From I Samuel 1:20-25 we see a quick history of this woman’s faith and trust in the promises’s of the Lord. Hannah became pregnant and gave birth to the future last judge of Israel, Samuel. She made her feelings known in verse I Samuel 1:20b. There is in that short little sentence a great amount of faith, truth, thanks, and a heart-felt love toward the Lord God who gave her a son. She looked after her son till he was weaned and when they had traveled to Shiloh and made a sacrifice of three bullocks, one e-phah of four, and a bottle of wine. (I Samuel 1:24-25). After this act of obedience to the Lord by Hannah, she brought her only beloved son, Samuel, to Eli with a prayer on her lips. Hannah’s prayer of rejoicing and thanksgiving, “And she said, Oh my lord, as thy soul liveth, my lord, I am the woman that stood by thee here, praying unto the Lord. For this child I prayed; and the Lord hath given me my petition which I asked of Him. Therefore also I have lent him to the Lord; as long as he liveth he shall be lent to the Lord. And he worshipped the Lord there.” (I Samuel 1:26-28). And Samuel worshiped the Lord at Shiloh and serve the Lord all his life is a promised kept. In the prayer of Hannah is the acknowledgement of who she was before Eli and more and more important before the Lord. She is shown following through on her promise to the Lord to sacrifice the very blessing of a son she prayed so hard and long for. It must have been very heart aching for this woman of faith to have to give up the very son she prayed for and wanted and was blessed with. But Hannah made a great promise to the Lord and she knew the Lord would hold her to it. Did she regret her words? Maybe she did but like Abraham she was faithful and followed through on her prayer’s promise to give her beloved son to the Lord. Hannah knew her history, “Off unto God thanksgiving; and pay thy vows unto the most high.” (Psalms 50:14). Hannah knew the Law of her God through Moses, “When thou shalt vow a vow unto the Lord thy God, thou shalt not slack to pay it; for the Lord thy God will surely require it of thee; and it would be sin in thee. But if thou shalt forebear to vow, it shall be no sin in thee. That which is gone out of thy lips thou shalt keep and perform; even a freewill offering, according as thou has vowed unto the Lord thy God. Which thou hast promised with thy mouth.” (Deuteronomy 23:21-23). Hannah kept her vow. She kept her faith. She sacrificed the one thing she wanted more than life for the Lord’s use. She walked away in her faithful integrity.

I Samuel 2:1-10 is Hannah’s prayer and it’s a profound and beautiful prayer uttered by one who had faith and trust in the Lord. “And Hannah prayed, and said, My heart rejoiceth in the Lord, mine horn is exalted in the Lord: my mouth is enlarged over mine enemies; because I rejoice in thy salvation. There is none holy as the Lord: for there is none besides thee: neither is there any rock like our God.” (I Samuel 2:1-2). Hannah first proclaimed her belief and faith in the Lord she had never stopped praying to. She let us know her heart and mind on the subject of the Lord she trusted with her prayers. She continued, “Talk no more so exceeding proudly; let not arrogancy come out of your mouth; for the Lord is a God of knowledge and by Him actions are weighed. The bows of the mighty men are broken, and they that stumbled are girded with strength. They that were full have hired out themselves for bread; and they that were hungry ceased; so that the barren hath born seven; and she that hath many children is waxed feeble.” (I Samuel 2:3-5). It is a prayer against the proud. It’s a cry to the proud to be humble and for the humble to have faith. Hannah continued, “The Lord killeth, and maketh alive: He bringeth down to the grave, and bringest up. The Lord maketh poor, and maketh rich, He bringeth low, and lifteth up. He raiseth up the poor out of the dust, and lifteth up the begger from the dunghill, to set them among princes, and to make them inherit the throne of glory; for the pillars of the earth are the Lord’s, and He hath set the world upon them.” (I Samuel 2:6-8). It is a proclamation of His sovereignty and His glory and His hand of creation upon the earth forever was sealed. Hannah continued, “He will keep the feet of His saints, and the wicked shall be silent in darkness; for by strength shall no man prevail.” (I Samuel 2:9). The Lord is a helper of His people and the coming judge of those who do not obey His Word and rebel against His coming kingdom. The last of her prayer, “The adversaries of the Lord shall be broken to pieces; out of heaven shall He thunder upon them; the Lord shall judge the ends of the earth; and He shall give strength unto His King, and exhalt the horn of His anointed.” (I Samuel 2:10). A Scriptural verse looking toward the coming thousand year reign of Christ upon the earth? (Maybe even a reference from the Book of Enoch that would later inspire the writing of the Book of Jude? Hannah knew her history).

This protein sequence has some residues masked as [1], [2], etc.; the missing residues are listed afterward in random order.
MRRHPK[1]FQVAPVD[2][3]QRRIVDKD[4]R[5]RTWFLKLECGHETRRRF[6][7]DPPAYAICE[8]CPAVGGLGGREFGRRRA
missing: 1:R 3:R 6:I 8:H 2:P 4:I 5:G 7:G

The last we hear of Hannah is a moment of motherly love and understanding and blessing. “But Samuel ministered  before the Lord, being a child, girded with a linen ephod. Moreover his mother made him a little coat, and brought it to him from year to year, when she came up with her husband to offer the yearly sacrifice. And Eli blessed El-ka-nah and his wife, and said, The Lord give thee seed of this woman for the loan which is lent to the Lord, And they went unto their own home. And the Lord visited Hannah, so that she conceived, and bare three sons and two daughters. And the child Samuel grew before the Lord.” (I Samuel 2:18-21). The Lord had not forgotten the sacrifice of Hannah’s heart. He blessed her with His grace and blessings with more children. Hannah’s story is a story of faith, prayer, sacrifice, and the blessings of obedience to one’s word toward the Lord. To the woman who’s very name means ‘grace’ was much grace given.